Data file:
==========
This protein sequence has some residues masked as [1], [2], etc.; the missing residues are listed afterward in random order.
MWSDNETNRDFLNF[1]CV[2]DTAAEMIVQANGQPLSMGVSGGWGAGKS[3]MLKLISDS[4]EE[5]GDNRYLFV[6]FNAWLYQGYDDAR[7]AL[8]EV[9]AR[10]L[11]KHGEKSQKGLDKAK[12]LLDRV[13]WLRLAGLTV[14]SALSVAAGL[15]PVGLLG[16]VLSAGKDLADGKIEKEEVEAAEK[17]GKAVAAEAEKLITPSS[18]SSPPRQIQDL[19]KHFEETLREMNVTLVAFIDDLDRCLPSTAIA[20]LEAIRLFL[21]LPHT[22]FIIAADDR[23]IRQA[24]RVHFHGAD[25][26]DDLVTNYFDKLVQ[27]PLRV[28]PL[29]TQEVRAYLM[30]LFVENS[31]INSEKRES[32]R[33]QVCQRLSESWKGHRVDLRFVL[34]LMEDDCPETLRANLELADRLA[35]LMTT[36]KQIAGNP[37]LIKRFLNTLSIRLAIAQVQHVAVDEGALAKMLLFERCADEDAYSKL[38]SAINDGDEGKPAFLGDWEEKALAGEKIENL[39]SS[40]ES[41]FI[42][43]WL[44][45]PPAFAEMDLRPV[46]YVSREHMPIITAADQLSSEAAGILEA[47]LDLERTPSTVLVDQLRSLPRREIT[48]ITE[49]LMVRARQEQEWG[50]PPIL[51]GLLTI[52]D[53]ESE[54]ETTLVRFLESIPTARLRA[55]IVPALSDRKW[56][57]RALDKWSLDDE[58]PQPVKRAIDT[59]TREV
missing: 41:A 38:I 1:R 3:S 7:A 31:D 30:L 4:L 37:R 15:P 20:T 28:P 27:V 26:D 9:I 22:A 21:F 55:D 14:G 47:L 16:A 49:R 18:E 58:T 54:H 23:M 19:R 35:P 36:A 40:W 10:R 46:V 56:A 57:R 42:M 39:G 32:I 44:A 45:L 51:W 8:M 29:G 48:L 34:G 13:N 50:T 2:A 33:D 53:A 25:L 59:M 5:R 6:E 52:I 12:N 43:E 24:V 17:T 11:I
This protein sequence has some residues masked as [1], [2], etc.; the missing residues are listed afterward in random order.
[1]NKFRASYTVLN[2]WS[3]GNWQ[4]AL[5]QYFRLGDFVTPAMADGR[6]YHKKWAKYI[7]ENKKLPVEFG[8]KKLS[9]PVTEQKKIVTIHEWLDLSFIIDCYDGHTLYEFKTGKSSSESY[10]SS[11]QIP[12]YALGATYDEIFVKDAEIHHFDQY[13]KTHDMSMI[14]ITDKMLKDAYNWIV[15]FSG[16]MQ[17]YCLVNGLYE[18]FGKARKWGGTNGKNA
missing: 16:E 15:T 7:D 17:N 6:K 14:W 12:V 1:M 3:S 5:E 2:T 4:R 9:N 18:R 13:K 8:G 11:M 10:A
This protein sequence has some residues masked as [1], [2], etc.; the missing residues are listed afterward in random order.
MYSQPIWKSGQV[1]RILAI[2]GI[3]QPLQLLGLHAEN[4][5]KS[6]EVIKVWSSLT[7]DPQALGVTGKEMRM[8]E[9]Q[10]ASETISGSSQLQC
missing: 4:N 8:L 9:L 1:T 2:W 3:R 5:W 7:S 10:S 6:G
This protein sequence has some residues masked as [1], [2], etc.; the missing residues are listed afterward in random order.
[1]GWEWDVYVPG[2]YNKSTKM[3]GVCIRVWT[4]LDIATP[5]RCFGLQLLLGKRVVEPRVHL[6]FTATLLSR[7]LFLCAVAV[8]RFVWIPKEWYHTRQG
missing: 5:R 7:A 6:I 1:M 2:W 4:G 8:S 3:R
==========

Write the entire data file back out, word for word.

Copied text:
This protein sequence has some residues masked as [1], [2], etc.; the missing residues are listed afterward in random order.
MWSDNETNRDFLNF[1]CV[2]DTAAEMIVQANGQPLSMGVSGGWGAGKS[3]MLKLISDS[4]EE[5]GDNRYLFV[6]FNAWLYQGYDDAR[7]AL[8]EV[9]AR[10]L[11]KHGEKSQKGLDKAK[12]LLDRV[13]WLRLAGLTV[14]SALSVAAGL[15]PVGLLG[16]VLSAGKDLADGKIEKEEVEAAEK[17]GKAVAAEAEKLITPSS[18]SSPPRQIQDL[19]KHFEETLREMNVTLVAFIDDLDRCLPSTAIA[20]LEAIRLFL[21]LPHT[22]FIIAADDR[23]IRQA[24]RVHFHGAD[25][26]DDLVTNYFDKLVQ[27]PLRV[28]PL[29]TQEVRAYLM[30]LFVENS[31]INSEKRES[32]R[33]QVCQRLSESWKGHRVDLRFVL[34]LMEDDCPETLRANLELADRLA[35]LMTT[36]KQIAGNP[37]LIKRFLNTLSIRLAIAQVQHVAVDEGALAKMLLFERCADEDAYSKL[38]SAINDGDEGKPAFLGDWEEKALAGEKIENL[39]SS[40]ES[41]FI[42][43]WL[44][45]PPAFAEMDLRPV[46]YVSREHMPIITAADQLSSEAAGILEA[47]LDLERTPSTVLVDQLRSLPRREIT[48]ITE[49]LMVRARQEQEWG[50]PPIL[51]GLLTI[52]D[53]ESE[54]ETTLVRFLESIPTARLRA[55]IVPALSDRKW[56][57]RALDKWSLDDE[58]PQPVKRAIDT[59]TREV
missing: 41:A 38:I 1:R 3:S 7:A 31:D 30:L 4:L 37:R 15:P 20:T 28:P 27:V 26:D 9:I 22:A 21:F 55:D 14:G 47:L 16:A 49:R 18:E 58:T 54:H 23:M 19:R 35:P 36:A 40:W 10:R 46:V 56:A 57:R 42:M 39:G 32:I 44:A 45:L 51:W 8:M 29:G 48:L 34:G 13:N 50:T 2:A 33:D 53:A 25:L 59:M 5:R 6:E 52:I 12:N 43:E 24:V 17:T 11:I
This protein sequence has some residues masked as [1], [2], etc.; the missing residues are listed afterward in random order.
[1]NKFRASYTVLN[2]WS[3]GNWQ[4]AL[5]QYFRLGDFVTPAMADGR[6]YHKKWAKYI[7]ENKKLPVEFG[8]KKLS[9]PVTEQKKIVTIHEWLDLSFIIDCYDGHTLYEFKTGKSSSESY[10]SS[11]QIP[12]YALGATYDEIFVKDAEIHHFDQY[13]KTHDMSMI[14]ITDKMLKDAYNWIV[15]FSG[16]MQ[17]YCLVNGLYE[18]FGKARKWGGTNGKNA
missing: 16:E 15:T 7:D 17:N 6:K 14:W 12:V 1:M 3:S 5:E 2:T 4:R 9:N 18:R 13:K 8:G 11:M 10:A
This protein sequence has some residues masked as [1], [2], etc.; the missing residues are listed afterward in random order.
MYSQPIWKSGQV[1]RILAI[2]GI[3]QPLQLLGLHAEN[4][5]KS[6]EVIKVWSSLT[7]DPQALGVTGKEMRM[8]E[9]Q[10]ASETISGSSQLQC
missing: 4:N 8:L 9:L 1:T 2:W 3:R 5:W 7:S 10:S 6:G
This protein sequence has some residues masked as [1], [2], etc.; the missing residues are listed afterward in random order.
[1]GWEWDVYVPG[2]YNKSTKM[3]GVCIRVWT[4]LDIATP[5]RCFGLQLLLGKRVVEPRVHL[6]FTATLLSR[7]LFLCAVAV[8]RFVWIPKEWYHTRQG
missing: 5:R 7:A 6:I 1:M 2:W 4:G 8:S 3:R